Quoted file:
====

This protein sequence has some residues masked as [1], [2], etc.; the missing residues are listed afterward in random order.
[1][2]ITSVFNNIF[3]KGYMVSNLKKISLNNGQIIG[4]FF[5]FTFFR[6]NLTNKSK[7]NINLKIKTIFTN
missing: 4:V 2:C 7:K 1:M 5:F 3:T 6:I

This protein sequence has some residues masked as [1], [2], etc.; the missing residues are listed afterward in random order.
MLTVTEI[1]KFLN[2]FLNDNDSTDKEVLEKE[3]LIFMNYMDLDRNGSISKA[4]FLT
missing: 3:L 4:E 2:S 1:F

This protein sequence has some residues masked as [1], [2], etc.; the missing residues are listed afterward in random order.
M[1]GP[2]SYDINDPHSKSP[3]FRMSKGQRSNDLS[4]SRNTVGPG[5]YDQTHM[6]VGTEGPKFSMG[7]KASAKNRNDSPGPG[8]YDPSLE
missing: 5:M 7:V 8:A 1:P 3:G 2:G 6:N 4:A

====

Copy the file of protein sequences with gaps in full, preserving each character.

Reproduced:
This protein sequence has some residues masked as [1], [2], etc.; the missing residues are listed afterward in random order.
[1][2]ITSVFNNIF[3]KGYMVSNLKKISLNNGQIIG[4]FF[5]FTFFR[6]NLTNKSK[7]NINLKIKTIFTN
missing: 4:V 2:C 7:K 1:M 5:F 3:T 6:I

This protein sequence has some residues masked as [1], [2], etc.; the missing residues are listed afterward in random order.
MLTVTEI[1]KFLN[2]FLNDNDSTDKEVLEKE[3]LIFMNYMDLDRNGSISKA[4]FLT
missing: 3:L 4:E 2:S 1:F

This protein sequence has some residues masked as [1], [2], etc.; the missing residues are listed afterward in random order.
M[1]GP[2]SYDINDPHSKSP[3]FRMSKGQRSNDLS[4]SRNTVGPG[5]YDQTHM[6]VGTEGPKFSMG[7]KASAKNRNDSPGPG[8]YDPSLE
missing: 5:M 7:V 8:A 1:P 3:G 2:G 6:N 4:A